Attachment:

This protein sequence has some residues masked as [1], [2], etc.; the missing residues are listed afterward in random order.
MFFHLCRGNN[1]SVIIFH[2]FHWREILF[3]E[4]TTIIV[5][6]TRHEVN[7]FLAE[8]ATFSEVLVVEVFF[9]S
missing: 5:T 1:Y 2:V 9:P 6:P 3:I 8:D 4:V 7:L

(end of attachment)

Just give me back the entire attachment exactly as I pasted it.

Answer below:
This protein sequence has some residues masked as [1], [2], etc.; the missing residues are listed afterward in random order.
MFFHLCRGNN[1]SVIIFH[2]FHWREILF[3]E[4]TTIIV[5][6]TRHEVN[7]FLAE[8]ATFSEVLVVEVFF[9]S
missing: 5:T 1:Y 2:V 9:P 6:P 3:I 8:D 4:V 7:L